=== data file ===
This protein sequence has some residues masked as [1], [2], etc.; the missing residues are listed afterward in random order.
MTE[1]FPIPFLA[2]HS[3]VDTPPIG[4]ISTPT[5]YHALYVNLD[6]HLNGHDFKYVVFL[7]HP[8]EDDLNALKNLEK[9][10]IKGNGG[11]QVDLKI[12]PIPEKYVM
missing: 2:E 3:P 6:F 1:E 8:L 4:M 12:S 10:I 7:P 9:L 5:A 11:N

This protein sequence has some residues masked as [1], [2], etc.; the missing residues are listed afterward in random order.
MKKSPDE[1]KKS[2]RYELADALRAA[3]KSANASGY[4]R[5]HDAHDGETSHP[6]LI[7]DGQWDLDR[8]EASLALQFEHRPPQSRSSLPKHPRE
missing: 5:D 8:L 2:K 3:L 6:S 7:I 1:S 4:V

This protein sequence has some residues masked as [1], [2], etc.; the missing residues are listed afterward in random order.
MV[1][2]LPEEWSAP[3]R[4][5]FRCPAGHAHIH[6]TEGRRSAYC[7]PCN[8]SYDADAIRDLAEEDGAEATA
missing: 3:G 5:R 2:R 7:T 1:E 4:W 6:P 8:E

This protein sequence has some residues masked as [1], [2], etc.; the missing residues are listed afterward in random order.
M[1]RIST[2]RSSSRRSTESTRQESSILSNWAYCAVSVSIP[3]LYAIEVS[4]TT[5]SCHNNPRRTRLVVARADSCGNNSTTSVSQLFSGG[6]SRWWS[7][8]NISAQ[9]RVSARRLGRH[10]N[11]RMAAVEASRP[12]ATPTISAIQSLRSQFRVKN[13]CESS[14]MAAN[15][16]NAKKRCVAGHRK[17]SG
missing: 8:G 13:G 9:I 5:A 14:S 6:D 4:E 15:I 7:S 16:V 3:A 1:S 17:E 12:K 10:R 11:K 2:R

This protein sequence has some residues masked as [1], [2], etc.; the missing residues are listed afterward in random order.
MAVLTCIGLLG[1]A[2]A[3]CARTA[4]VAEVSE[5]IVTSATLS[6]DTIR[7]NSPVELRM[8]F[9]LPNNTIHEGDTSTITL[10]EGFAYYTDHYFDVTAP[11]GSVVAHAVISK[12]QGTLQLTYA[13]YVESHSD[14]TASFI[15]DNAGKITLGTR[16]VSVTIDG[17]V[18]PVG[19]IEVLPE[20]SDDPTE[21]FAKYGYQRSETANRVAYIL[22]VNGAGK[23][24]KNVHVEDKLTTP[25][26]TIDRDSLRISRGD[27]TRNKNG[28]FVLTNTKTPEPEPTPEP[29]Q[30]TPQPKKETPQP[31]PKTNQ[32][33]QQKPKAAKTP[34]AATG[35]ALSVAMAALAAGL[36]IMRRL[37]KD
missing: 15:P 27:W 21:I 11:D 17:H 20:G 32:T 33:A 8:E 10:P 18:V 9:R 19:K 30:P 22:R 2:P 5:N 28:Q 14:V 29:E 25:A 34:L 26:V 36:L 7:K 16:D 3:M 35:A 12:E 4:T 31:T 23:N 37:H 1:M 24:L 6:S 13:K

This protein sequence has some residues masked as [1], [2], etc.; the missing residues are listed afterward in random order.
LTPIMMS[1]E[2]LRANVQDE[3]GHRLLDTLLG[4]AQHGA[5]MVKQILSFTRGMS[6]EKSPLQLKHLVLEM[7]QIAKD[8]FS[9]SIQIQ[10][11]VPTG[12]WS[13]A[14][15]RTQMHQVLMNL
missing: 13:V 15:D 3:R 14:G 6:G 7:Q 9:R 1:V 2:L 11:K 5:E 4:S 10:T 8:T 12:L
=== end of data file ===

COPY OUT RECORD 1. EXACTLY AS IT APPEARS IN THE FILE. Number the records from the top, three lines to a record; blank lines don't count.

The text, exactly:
This protein sequence has some residues masked as [1], [2], etc.; the missing residues are listed afterward in random order.
MTE[1]FPIPFLA[2]HS[3]VDTPPIG[4]ISTPT[5]YHALYVNLD[6]HLNGHDFKYVVFL[7]HP[8]EDDLNALKNLEK[9][10]IKGNGG[11]QVDLKI[12]PIPEKYVM
missing: 2:E 3:P 6:F 1:E 8:L 4:M 12:S 10:I 7:P 9:L 5:A 11:N